-Unit tests are one of the most used methods to verify that an app that already works, does not stop working as it should. But as a method of preventing cases that are defied «from the normal» are not efficient-
For interfaces, we can record usage sequences and check statuses. For example: if I click on a row of a table you should take me to a screen called «Detail» and when you press back on «Detail», you should return to the main screen called «People». That use case is recorded and the program that runs the tests can reproduce that functionality by handling the app automatically and verify that the flow and the screens it navigates are correct. In case someone changed the flow, the test would fail.
These are the very short-lived ways in which apps are tested automatically today, and as you can see they have more of a window prevention function against spoiling things that already work than in locating inappropriate behaviors of the app. The only way to find incorrect use cases that cause failures like group FaceTime is to do manual testing. Let an app tester try to «burst» the app by forcing misuse to post and playing with your imagination to see how you can look for a gap where to find a bug.
As you can understand, it is extremely difficult to find such a flaw because even the most sapylike tester does not have to think that making such a or such a combination can lead to a failure. A past bull, you’d say, it’s easy to think, «it’s a very silly flaw and they could have tried it.» But none of us came up with it (or anyone else in the world that we know of) until 10 days ago that a 14-year-old found this error and tried to report it to Apple. And that’s where the second part of our story begins.
When a young man finds a fault, but no one listens to him
A software bug can be fixed if it is discovered and replicated. All companies, such as Apple, have been making mistakes in their programs and systems since they created the first line of code. It is inherent to development and as we already know, it is impossible to solve it. Not for nothing, we talked recently how Apple had fixed no less than 31 major security flaws in the latest iOS 12.1.3 release.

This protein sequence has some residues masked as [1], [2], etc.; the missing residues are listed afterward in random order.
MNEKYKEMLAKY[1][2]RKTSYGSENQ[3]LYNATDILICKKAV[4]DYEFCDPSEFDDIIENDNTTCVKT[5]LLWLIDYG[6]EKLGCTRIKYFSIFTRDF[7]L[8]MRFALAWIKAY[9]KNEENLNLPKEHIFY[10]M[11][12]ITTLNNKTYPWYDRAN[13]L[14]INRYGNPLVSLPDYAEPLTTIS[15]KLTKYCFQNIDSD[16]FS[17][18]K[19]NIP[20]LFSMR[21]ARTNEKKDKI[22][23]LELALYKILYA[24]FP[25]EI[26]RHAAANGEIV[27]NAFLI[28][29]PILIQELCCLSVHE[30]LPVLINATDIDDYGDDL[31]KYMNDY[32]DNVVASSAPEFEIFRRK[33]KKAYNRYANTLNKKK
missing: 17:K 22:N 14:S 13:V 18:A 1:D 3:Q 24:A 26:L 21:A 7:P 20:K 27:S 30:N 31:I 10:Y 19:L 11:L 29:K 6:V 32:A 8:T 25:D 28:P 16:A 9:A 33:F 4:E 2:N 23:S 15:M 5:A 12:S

It is therefore clear that as it is today the structure of the programs it is absolutely impossible to create a software without errors by many tests and preventions that we try to apply. There are so many layers and possible cases, which I insist, is impossible. See how all companies are continually patching their systems, applications, and so on. We live in an endless beta state, from a certain point of view.
-In this story of the FaceTime bug there is a lesson that Apple must learn, almost more important than the error: improve the channels to report the faults and that you do not have to reach the press to have the alarms to go off in Cupertino-
Mistakes, which is hard to manage
Serve the end of the article to set two things out, as a developer with more than 30 years of experience: detecting all software errors is impossible. And as obvious or silly as this FaceTime error may seem, the reality, is that no one (as far as we know) has thought to prove the exact use case that leads to that failure until 10 days since FaceTime group calls were launched with iOS 10.1. Not even Apple, obviously. I don’t justify the company: I put into perspective a reality of software that happens to all companies, including Apple.
On the other hand, and honestly, I appreciate Apple’s ability to react when they have finally realized the mistake. But I think it is more serious that the communication channels have failed to report this error and that it has had to be the press that has raised the alarms for the machinery in Cupertino to react and get to work.
I find it exemplary what they have done in reacting, but they had the opportunity to do so sooner without such a fuss and have been shown to have an important lesson to learn about communicating errors privately to Apple.